“Thousand rupees!” Mummy glared at Kanu. “When will you learn to respect money?”
This was the worst thing one could say to my brother in those days. That summer, he had fared badly in the national-level competitions that determine entry to engineering schools, missing the cut-off for well-reputed—and subsidised—government-run institutions by some margin. This had led to him being enrolled in a private college not far from home, which cost my father a bomb and also barred Kanu from the kind of freedom I had in my college time. He had to take a bus to college in the morning and had to return by another in the afternoon. I had a feeling that he attributed my parents’ vigilance—their not letting him stay in the college hostel, for instance—to my having had a firang girlfriend, whom I had met when I was in a hostel in Ahmedabad, where she was an exchange student. Kanu silently envied me as the suave brother who had extricated himself from the shit of Muzaffarnagar. But it was something that Kanu could never say out loud. For when our father retired from his miserable government job later that year, Kanu’s tuition fee could only be borne by me. Did I like this equation? No. Except perhaps for the fact that it allowed me an upper hand in domestic quarrels, which I had to face no more than twice a year, only during the annual Holi and Diwali holidays when I returned to Muzaffarnagar.
Kanu, as expected, did respond petulantly to my mother. He kicked over the vacant plastic chair next to the one in which grandfather was sitting. “Money money money!” he shouted, “Everyone in this house talks of money!”
Grandfather saw what happened, and I can bet that I saw a smile on his face. Or maybe he even heard something. It was loud enough.
Mother hit her forehead with her palm.
Kanu blustered out of the room. “You had no plans for me!” he shouted from the verandah. “You didn’t even try to get me into a better school. You only had plans for him, and he did everything by himself. You don’t love me because you think I failed.” He suddenly squatted down and started crying in despair, or maybe pretend despair, with his head in his hands and all. “I heard it the other day when Papa said that you two had me too late. You can’t deal with this, right? You can’t deal with my college and his retirement.”
“Even your grandfather can hear everything,” mother hissed. “Don’t shout.”
“I am not shouting!” Kanu shouted.
Mother went to the verandah to provide consolation, the way mothers have to. But such consolation requires hugging, which requires touching the other person’s shoulders. My brother shrugged her off the first few times.
He did relent finally. Though the rage didn’t die down, and even as mother had him in her arms he kept on howling.
“And this old man doesn’t die. Hangs on and hangs on and hangs on. I want this man to die.”
Grandfather showed no signs of having heard that. I agreed with Kanu. So much of our parents’ energy had been sapped by this old man, whose desire for even his kind of depleted life was immense. His ears hardly worked, he had trouble walking, and father definitely had to help him in the toilet. But he still retained his fucking joie de vivre. Every Sunday he would ask for food to be ordered from outside, and father would get him his favourite dishes. Neither I nor Kanu remembered ever being pampered this way by our father.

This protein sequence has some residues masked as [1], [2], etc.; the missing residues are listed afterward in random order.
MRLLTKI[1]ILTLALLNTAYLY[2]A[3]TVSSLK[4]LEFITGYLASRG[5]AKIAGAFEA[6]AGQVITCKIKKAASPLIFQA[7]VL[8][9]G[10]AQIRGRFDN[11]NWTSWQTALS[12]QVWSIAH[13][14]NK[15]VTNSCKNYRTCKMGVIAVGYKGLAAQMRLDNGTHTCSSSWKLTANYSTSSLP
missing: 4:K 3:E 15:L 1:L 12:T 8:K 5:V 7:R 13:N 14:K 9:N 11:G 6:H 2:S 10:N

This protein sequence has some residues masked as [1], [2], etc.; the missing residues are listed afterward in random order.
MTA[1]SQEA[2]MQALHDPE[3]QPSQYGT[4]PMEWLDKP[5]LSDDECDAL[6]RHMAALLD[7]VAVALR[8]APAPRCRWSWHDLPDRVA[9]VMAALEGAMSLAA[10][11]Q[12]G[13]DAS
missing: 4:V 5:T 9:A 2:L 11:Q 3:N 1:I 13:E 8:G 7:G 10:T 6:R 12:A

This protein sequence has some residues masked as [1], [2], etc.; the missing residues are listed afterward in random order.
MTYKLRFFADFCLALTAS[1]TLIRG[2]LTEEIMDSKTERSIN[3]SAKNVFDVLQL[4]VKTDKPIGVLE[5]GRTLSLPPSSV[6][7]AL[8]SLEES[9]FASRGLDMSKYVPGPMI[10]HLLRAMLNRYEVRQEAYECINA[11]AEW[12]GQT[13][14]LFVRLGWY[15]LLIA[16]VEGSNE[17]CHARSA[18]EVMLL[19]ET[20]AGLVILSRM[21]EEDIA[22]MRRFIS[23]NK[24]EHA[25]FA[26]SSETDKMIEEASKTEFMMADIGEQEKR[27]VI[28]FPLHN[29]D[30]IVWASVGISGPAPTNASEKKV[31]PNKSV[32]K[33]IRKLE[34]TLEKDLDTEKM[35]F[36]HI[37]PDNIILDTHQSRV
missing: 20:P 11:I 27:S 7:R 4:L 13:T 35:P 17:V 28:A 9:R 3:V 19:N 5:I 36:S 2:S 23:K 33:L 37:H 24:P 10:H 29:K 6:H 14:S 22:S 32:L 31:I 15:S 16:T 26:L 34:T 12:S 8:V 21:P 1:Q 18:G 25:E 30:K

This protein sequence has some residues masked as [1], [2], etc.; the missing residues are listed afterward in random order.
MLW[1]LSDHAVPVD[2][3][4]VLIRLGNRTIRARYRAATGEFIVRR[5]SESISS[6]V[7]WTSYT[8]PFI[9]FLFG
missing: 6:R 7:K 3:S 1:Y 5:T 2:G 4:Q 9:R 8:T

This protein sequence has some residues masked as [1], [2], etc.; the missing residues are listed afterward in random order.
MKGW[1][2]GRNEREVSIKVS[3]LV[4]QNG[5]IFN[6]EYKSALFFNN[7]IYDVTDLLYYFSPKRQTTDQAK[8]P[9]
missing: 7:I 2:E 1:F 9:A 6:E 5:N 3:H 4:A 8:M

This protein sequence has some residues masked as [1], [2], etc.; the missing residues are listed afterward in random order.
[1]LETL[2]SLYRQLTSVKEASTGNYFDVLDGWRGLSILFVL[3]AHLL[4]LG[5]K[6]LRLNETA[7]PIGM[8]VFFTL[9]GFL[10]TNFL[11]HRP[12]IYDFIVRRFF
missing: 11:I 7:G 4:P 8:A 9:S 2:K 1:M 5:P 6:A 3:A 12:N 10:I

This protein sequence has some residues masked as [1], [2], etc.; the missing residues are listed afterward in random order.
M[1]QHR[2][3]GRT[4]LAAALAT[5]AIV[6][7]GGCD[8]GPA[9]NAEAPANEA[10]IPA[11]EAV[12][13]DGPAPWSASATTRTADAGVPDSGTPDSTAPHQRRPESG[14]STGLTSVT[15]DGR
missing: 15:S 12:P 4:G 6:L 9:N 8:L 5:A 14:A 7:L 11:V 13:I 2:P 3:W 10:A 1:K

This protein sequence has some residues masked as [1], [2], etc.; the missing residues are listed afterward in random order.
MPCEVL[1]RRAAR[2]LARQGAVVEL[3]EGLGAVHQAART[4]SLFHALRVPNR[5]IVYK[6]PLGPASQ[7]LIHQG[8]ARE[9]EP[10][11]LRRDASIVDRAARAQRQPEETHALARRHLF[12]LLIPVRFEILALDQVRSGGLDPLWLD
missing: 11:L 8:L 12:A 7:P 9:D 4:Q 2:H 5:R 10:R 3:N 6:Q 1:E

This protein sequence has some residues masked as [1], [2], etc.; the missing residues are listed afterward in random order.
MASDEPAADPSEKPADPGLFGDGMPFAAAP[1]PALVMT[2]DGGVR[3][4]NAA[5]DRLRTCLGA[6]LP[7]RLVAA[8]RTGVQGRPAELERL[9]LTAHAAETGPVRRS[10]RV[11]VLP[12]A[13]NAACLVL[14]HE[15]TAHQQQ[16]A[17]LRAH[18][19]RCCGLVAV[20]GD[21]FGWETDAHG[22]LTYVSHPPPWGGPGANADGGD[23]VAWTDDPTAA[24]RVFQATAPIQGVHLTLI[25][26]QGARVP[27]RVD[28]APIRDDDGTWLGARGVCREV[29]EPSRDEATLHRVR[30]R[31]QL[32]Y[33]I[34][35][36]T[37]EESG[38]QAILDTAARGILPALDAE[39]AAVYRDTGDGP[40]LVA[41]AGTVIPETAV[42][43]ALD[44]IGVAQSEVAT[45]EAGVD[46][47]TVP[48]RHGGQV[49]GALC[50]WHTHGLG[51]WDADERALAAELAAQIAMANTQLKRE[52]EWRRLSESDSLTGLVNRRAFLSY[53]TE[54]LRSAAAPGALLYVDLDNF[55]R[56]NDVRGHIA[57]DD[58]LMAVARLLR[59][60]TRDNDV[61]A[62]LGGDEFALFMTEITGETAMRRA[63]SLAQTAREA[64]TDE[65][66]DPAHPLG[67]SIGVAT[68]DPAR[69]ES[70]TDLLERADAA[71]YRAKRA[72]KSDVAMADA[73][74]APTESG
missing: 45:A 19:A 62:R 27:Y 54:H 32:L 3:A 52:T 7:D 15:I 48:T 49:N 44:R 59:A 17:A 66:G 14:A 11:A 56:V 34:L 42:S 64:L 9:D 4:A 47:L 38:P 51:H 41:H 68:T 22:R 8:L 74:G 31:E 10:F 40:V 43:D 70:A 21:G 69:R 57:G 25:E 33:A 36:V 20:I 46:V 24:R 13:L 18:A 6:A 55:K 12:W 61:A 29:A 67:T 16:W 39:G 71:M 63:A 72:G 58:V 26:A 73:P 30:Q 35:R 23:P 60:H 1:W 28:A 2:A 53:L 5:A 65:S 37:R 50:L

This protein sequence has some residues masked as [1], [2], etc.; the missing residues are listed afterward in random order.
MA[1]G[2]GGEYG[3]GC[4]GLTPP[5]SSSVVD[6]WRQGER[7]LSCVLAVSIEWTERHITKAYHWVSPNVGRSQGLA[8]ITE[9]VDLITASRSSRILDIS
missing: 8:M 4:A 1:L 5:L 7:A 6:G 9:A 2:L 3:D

I guess it was this identification with my brother’s feelings that made me go closer to them. I had to say something, but, unclear of my own feelings, I ended up talking of money. “You don’t have to worry about money, Kanu. That’s between me and Papa. You just have to study hard.”
This was earnest advice. To study, to learn something about the world that could be used to earn some money—that was the only way to escape the pettiness of Muzaffarnagar. I got out by studying hard enough to get into an engineering school in Jaipur. Then I got further away by getting into a management school in Ahmedabad. Then I moved to Mumbai, for employment. Also to live with Anne-Marie in a city that was beyond my parents’ reach.
But the explicit logic of my exit from Muzaffarnagar could only alienate me further from my brother. He was seventeen, with hormones gushing through him like drugs, a body of rage and urges.
“Griha yuddh,” grandfather shouted from the living room. The literal meaning in Hindi is “domestic war” but the term is used to refer to civil wars. There was something about Iraq on the television.
Mother and Kanu stood up. “I am so useless,” Kanu said softly then. “I cause so much loss.” Contrition following rage—this was a common thing with him.
Mother answered predictably. “No. You’re not useless. You’re the star of my eye.”
Except the cacophony from the television, things calmed down almost instantaneously. Kanu went to the other toilet, the one at the end of the verandah, to wash his face. Mother and I moved to the main bedroom, where I flopped down on the bed. She sat with her back against the headboard. Kanu joined us a couple of minutes later and lay down next to me, with our bodies parallel, both of us gazing at the still ceiling fan.